Irene V. Hylton Planetarium is Getting a Facelift

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By Gianna Jirak

The lights, lasers and projections of Prince William County’s only planetarium — the Irene V. Hylton
Planetarium — are shutting off for renovation, but just for a short while.

On March 16, the planetarium is closing for what will be one of the many renovations coming to Hylton High School, and reopening the following school year. With over a million dollars in private donations, the planetarium’s dome, seats and projection will be remodeled. “It’s going to get a total facelift,“ said planetarium director Anthony Kilgore.

When the planetarium opened in 1991 as a part of Hylton High School, it relied strictly on VHS and DVD laser capability. Then, in 2010 it went under an extensive renovation, giving it a Konica Minolta Media Globe 2 fisheye lens star projector, along with an AVI Skylaser RBG laser projection system, bringing modernization to the space.

In this recent upgrade, the planetarium will receive 4K digital laser projection, which will be the first Konica Minolta system of its kind in the United States. “We are very, very excited about some of the changes that are coming here,” said Kilgore.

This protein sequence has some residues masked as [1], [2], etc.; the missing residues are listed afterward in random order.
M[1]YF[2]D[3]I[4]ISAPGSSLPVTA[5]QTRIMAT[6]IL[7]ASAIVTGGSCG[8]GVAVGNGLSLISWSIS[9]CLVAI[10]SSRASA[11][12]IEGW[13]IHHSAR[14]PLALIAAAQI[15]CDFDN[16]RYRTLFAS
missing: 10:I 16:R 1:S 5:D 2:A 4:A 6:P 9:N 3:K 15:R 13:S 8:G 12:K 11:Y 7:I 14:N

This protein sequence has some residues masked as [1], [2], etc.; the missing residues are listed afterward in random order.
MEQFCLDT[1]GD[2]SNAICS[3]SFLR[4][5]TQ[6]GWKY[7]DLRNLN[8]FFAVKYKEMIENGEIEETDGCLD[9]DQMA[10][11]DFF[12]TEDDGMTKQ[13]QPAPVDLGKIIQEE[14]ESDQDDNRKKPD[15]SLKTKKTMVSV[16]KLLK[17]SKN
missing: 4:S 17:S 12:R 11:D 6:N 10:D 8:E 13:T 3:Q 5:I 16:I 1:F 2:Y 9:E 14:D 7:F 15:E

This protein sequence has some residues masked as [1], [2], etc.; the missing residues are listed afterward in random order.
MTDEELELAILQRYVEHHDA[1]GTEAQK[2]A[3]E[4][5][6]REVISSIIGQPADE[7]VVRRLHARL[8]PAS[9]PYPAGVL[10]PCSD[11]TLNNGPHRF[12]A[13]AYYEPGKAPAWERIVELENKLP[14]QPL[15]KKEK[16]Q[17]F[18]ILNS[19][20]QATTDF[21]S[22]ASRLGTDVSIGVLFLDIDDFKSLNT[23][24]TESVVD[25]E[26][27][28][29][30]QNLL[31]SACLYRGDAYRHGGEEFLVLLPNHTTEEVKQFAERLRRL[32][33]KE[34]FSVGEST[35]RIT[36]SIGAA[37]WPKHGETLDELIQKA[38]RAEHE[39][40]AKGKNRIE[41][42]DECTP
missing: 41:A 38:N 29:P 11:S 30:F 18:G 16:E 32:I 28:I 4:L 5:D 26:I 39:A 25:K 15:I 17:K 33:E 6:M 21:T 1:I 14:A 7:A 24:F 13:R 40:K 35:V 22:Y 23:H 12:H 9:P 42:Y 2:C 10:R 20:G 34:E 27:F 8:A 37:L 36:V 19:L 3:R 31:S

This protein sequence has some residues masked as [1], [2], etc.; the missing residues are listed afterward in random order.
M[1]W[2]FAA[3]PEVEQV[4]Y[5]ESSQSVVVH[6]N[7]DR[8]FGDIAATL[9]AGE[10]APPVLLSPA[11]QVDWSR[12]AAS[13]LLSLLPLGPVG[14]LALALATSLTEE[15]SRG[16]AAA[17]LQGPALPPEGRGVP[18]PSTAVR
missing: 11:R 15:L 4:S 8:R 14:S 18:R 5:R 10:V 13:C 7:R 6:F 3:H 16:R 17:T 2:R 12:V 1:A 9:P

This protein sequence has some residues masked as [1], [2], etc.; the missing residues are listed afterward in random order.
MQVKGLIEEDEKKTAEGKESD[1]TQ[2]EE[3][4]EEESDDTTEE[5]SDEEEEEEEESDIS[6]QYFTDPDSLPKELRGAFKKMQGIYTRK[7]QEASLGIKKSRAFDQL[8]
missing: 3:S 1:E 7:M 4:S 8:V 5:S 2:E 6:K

When the planetarium reopens, it will continue to service and cater to the 99 Prince William County public schools, as well as the public. It offers roughly 80 different shows, ranging in suitability from kindergarten audiences to graduate-student audiences.

For students, the planetarium serves as a purely education experience, allowing them to learn about planets, stars and astronomy in general. But for the public, the planetarium serves as a unique form of scientific entertainment, and when in season, festive shows such as Star of Bethlehem or The Alien Who Stole Christmas are offered.

“Hands down the Holiday Laser Light Festival [is the most popular show]. Folks are always looking for something to do in December — the weather is a bit cold, so they’re looking for indoor activities, they’re looking for something festive, so that meets both needs,” said Kilgore.

The show dates for after the planetarium’s reopening have not been announced, but when they are, tickets will cost $10, with the exception of children 3 and under who are free.

The public, however, can do more with the planetarium than simply attend shows. The space is available to rent for birthday parties, proposals and other activities. “Anything that someone can dream up, if they give me enough notice, we can usually make it happen,” said Kilgore.

Gianna Jirak is a Prince William Living intern with aspirations of becoming an international and political reporter. She is a junior at Hylton High School and the editor-in-chief of her school newspaper.


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